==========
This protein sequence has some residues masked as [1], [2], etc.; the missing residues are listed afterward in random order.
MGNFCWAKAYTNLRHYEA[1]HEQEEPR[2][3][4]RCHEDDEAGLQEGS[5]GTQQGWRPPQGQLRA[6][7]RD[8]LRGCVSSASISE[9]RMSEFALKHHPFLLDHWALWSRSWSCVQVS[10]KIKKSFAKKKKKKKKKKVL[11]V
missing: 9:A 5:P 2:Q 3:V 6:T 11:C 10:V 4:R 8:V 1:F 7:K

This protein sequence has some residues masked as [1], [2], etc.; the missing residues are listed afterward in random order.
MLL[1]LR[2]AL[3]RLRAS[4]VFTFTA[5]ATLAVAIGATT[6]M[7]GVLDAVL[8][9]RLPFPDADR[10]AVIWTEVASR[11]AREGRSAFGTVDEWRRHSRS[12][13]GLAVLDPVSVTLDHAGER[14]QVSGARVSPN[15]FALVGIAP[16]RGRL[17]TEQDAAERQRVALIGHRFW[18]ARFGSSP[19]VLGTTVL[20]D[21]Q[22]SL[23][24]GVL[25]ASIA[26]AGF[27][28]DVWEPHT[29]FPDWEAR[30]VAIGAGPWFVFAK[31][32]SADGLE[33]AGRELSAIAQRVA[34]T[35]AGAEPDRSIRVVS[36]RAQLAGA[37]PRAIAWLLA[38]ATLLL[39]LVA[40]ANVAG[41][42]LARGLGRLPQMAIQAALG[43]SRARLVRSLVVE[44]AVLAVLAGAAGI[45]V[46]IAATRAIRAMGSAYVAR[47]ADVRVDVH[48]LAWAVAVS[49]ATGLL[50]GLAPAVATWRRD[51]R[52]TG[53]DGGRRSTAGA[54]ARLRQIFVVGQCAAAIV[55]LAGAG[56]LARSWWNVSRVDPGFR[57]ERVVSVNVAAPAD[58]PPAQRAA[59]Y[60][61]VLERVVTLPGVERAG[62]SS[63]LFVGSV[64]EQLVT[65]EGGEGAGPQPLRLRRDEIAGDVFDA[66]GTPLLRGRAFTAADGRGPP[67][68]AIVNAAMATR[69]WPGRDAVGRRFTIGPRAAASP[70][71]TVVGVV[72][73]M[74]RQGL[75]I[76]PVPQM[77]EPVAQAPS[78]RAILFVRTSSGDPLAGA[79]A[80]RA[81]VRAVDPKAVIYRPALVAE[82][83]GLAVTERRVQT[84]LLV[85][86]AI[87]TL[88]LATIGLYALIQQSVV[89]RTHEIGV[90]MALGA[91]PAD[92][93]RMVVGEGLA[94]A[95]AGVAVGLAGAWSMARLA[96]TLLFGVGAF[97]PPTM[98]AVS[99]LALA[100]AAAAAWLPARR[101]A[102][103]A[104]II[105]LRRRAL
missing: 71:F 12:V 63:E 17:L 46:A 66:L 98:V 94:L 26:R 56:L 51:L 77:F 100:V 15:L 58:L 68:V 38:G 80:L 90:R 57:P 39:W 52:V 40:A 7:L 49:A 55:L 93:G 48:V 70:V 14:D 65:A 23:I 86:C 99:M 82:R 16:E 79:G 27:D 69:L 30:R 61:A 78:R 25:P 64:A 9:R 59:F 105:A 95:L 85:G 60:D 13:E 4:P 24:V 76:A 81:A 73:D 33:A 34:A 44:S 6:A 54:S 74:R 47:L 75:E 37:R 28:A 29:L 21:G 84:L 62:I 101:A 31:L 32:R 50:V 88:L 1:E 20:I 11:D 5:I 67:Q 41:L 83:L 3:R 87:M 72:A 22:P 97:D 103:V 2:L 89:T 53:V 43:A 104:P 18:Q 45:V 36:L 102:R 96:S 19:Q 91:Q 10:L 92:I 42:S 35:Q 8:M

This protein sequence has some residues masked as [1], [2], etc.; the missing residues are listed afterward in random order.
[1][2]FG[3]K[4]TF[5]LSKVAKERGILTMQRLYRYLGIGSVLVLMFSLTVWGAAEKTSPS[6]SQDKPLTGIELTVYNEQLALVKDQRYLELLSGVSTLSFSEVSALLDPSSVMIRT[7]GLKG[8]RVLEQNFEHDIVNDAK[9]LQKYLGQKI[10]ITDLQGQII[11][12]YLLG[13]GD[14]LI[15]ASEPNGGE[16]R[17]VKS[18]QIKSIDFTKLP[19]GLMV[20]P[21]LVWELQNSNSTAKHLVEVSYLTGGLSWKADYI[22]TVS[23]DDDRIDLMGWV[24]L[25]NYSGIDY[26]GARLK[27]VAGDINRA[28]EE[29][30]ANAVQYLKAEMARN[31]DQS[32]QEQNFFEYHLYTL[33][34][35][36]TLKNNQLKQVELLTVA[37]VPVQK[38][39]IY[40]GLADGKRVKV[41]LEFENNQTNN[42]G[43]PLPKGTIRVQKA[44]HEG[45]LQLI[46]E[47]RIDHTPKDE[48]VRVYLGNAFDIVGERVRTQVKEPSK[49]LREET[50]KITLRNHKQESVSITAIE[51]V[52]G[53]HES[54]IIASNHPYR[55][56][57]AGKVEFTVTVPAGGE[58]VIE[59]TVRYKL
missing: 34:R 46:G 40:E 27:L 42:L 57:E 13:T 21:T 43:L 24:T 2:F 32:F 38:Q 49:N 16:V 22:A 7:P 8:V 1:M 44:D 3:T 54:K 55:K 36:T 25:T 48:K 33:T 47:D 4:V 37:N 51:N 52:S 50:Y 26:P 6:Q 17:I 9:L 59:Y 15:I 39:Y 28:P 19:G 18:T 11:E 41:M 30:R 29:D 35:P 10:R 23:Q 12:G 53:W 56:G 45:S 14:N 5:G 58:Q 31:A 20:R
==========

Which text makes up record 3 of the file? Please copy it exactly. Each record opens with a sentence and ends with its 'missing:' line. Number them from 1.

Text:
This protein sequence has some residues masked as [1], [2], etc.; the missing residues are listed afterward in random order.
[1][2]FG[3]K[4]TF[5]LSKVAKERGILTMQRLYRYLGIGSVLVLMFSLTVWGAAEKTSPS[6]SQDKPLTGIELTVYNEQLALVKDQRYLELLSGVSTLSFSEVSALLDPSSVMIRT[7]GLKG[8]RVLEQNFEHDIVNDAK[9]LQKYLGQKI[10]ITDLQGQII[11][12]YLLG[13]GD[14]LI[15]ASEPNGGE[16]R[17]VKS[18]QIKSIDFTKLP[19]GLMV[20]P[21]LVWELQNSNSTAKHLVEVSYLTGGLSWKADYI[22]TVS[23]DDDRIDLMGWV[24]L[25]NYSGIDY[26]GARLK[27]VAGDINRA[28]EE[29][30]ANAVQYLKAEMARN[31]DQS[32]QEQNFFEYHLYTL[33][34][35][36]TLKNNQLKQVELLTVA[37]VPVQK[38][39]IY[40]GLADGKRVKV[41]LEFENNQTNN[42]G[43]PLPKGTIRVQKA[44]HEG[45]LQLI[46]E[47]RIDHTPKDE[48]VRVYLGNAFDIVGERVRTQVKEPSK[49]LREET[50]KITLRNHKQESVSITAIE[51]V[52]G[53]HES[54]IIASNHPYR[55][56][57]AGKVEFTVTVPAGGE[58]VIE[59]TVRYKL
missing: 34:R 46:G 40:E 27:L 42:L 57:E 13:T 21:T 43:L 24:T 2:F 32:F 38:Q 49:N 16:V 22:A 7:P 8:V 1:M 44:D 3:T 54:K 55:K 36:T 25:T 48:K 33:T 47:D 4:V 37:N 51:N 52:S 50:Y 26:P 6:Q 17:I 9:L 59:Y 15:I 39:Y 28:P 19:G 18:T 11:E 41:M 30:R 29:D 35:P 10:R 23:Q 12:G 53:W 56:G 45:S 14:N 5:G 58:Q 31:A 20:R